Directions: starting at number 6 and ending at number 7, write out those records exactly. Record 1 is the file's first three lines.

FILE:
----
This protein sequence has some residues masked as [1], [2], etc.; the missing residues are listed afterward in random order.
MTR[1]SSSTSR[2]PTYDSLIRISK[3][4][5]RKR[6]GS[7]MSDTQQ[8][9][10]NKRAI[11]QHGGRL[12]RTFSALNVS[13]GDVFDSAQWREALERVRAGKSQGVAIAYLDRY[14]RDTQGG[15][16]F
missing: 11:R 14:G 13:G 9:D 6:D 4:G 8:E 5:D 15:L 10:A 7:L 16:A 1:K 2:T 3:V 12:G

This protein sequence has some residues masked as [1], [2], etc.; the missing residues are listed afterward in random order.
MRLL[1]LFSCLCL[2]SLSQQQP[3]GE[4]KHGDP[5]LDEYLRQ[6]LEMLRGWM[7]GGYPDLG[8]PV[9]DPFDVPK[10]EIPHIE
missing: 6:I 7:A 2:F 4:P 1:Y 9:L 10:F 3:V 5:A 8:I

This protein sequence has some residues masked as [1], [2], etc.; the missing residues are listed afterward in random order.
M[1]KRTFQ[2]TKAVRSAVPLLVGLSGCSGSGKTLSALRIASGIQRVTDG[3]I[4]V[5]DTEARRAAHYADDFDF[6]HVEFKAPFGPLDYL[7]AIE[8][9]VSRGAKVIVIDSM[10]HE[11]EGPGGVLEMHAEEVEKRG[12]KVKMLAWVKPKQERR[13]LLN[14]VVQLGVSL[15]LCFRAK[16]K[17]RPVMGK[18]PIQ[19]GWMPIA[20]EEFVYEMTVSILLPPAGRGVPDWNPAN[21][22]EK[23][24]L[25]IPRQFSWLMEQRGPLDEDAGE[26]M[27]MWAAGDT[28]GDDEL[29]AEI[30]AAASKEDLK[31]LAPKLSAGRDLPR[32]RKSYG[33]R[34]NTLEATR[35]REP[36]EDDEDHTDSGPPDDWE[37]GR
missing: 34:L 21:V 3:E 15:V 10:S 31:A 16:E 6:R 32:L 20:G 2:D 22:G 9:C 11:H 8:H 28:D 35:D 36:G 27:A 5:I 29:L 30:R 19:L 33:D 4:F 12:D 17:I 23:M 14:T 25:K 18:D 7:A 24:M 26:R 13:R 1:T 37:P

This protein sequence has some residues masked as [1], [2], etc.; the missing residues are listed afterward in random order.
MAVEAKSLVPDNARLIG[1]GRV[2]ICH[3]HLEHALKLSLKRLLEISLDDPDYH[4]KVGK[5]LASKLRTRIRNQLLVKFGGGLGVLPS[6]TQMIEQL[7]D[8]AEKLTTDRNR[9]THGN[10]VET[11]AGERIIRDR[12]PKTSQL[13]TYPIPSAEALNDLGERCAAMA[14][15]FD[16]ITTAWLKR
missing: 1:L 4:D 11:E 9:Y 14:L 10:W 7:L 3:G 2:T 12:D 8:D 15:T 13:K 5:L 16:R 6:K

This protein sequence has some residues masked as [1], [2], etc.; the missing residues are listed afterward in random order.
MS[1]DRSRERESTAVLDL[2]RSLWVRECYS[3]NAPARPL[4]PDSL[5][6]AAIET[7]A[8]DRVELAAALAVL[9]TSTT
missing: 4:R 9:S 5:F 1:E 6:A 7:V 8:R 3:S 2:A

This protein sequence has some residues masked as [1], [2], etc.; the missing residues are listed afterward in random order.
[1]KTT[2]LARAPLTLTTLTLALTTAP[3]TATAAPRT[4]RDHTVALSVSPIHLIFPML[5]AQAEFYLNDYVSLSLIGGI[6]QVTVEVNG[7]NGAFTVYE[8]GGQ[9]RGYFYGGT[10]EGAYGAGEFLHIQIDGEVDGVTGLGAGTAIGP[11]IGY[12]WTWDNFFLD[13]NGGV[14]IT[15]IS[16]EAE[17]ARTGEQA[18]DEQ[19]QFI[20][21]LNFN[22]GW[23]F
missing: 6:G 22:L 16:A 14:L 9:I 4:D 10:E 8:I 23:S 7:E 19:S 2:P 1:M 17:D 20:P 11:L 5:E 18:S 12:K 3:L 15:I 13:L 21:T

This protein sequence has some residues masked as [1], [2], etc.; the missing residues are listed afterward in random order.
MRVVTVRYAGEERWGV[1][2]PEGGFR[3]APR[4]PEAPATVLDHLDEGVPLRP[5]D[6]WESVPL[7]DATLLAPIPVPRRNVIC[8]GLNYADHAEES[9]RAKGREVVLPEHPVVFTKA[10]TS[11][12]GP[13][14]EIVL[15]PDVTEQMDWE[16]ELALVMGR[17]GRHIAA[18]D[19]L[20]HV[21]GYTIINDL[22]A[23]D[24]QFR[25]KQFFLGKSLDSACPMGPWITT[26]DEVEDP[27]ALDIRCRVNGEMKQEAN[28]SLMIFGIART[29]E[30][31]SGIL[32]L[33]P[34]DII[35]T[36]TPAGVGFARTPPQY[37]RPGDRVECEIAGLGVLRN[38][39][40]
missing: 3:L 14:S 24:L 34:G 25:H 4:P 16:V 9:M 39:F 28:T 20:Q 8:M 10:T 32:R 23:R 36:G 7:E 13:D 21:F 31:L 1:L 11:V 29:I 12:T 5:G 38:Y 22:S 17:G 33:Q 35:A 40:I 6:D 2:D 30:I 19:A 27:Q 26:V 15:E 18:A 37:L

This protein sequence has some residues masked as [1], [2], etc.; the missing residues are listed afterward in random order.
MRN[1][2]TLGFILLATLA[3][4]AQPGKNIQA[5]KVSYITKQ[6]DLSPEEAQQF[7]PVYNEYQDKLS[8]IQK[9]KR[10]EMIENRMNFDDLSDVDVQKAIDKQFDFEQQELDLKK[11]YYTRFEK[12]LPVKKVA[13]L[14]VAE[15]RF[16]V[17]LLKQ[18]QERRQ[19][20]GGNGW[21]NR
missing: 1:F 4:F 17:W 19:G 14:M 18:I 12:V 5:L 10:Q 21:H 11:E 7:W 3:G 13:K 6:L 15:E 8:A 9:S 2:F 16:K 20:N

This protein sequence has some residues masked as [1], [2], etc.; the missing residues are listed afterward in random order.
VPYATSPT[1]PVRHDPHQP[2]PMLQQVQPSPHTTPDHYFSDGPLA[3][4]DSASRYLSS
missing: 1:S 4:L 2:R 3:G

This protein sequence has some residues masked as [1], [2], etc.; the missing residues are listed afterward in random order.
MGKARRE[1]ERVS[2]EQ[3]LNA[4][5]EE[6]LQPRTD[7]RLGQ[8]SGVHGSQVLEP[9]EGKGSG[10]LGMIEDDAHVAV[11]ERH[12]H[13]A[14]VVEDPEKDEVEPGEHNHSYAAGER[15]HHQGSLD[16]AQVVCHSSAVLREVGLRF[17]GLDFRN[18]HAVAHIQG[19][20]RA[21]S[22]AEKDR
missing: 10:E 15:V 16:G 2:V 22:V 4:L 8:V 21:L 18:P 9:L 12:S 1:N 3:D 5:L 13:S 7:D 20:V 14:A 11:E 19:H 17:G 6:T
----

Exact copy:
This protein sequence has some residues masked as [1], [2], etc.; the missing residues are listed afterward in random order.
[1]KTT[2]LARAPLTLTTLTLALTTAP[3]TATAAPRT[4]RDHTVALSVSPIHLIFPML[5]AQAEFYLNDYVSLSLIGGI[6]QVTVEVNG[7]NGAFTVYE[8]GGQ[9]RGYFYGGT[10]EGAYGAGEFLHIQIDGEVDGVTGLGAGTAIGP[11]IGY[12]WTWDNFFLD[13]NGGV[14]IT[15]IS[16]EAE[17]ARTGEQA[18]DEQ[19]QFI[20][21]LNFN[22]GW[23]F
missing: 6:G 22:L 16:A 14:L 9:I 4:D 10:E 8:I 23:S 7:E 19:S 2:P 1:M 17:D 20:P 11:L 5:E 18:S 12:K 3:L 15:I 13:L 21:T

This protein sequence has some residues masked as [1], [2], etc.; the missing residues are listed afterward in random order.
MRVVTVRYAGEERWGV[1][2]PEGGFR[3]APR[4]PEAPATVLDHLDEGVPLRP[5]D[6]WESVPL[7]DATLLAPIPVPRRNVIC[8]GLNYADHAEES[9]RAKGREVVLPEHPVVFTKA[10]TS[11][12]GP[13][14]EIVL[15]PDVTEQMDWE[16]ELALVMGR[17]GRHIAA[18]D[19]L[20]HV[21]GYTIINDL[22]A[23]D[24]QFR[25]KQFFLGKSLDSACPMGPWITT[26]DEVEDP[27]ALDIRCRVNGEMKQEAN[28]SLMIFGIART[29]E[30][31]SGIL[32]L[33]P[34]DII[35]T[36]TPAGVGFARTPPQY[37]RPGDRVECEIAGLGVLRN[38][39][40]
missing: 3:L 14:S 24:L 34:G 25:H 4:P 16:V 9:M 39:F 28:T 20:Q 8:M 10:T 32:R 23:R 36:G 7:E 13:D 21:F 31:L 1:L 11:V 29:I 12:T 5:G 38:Y 22:S 17:G 33:Q 35:A 40:I 6:D 2:D 30:I 19:A 27:Q 26:V 15:E 18:A 37:L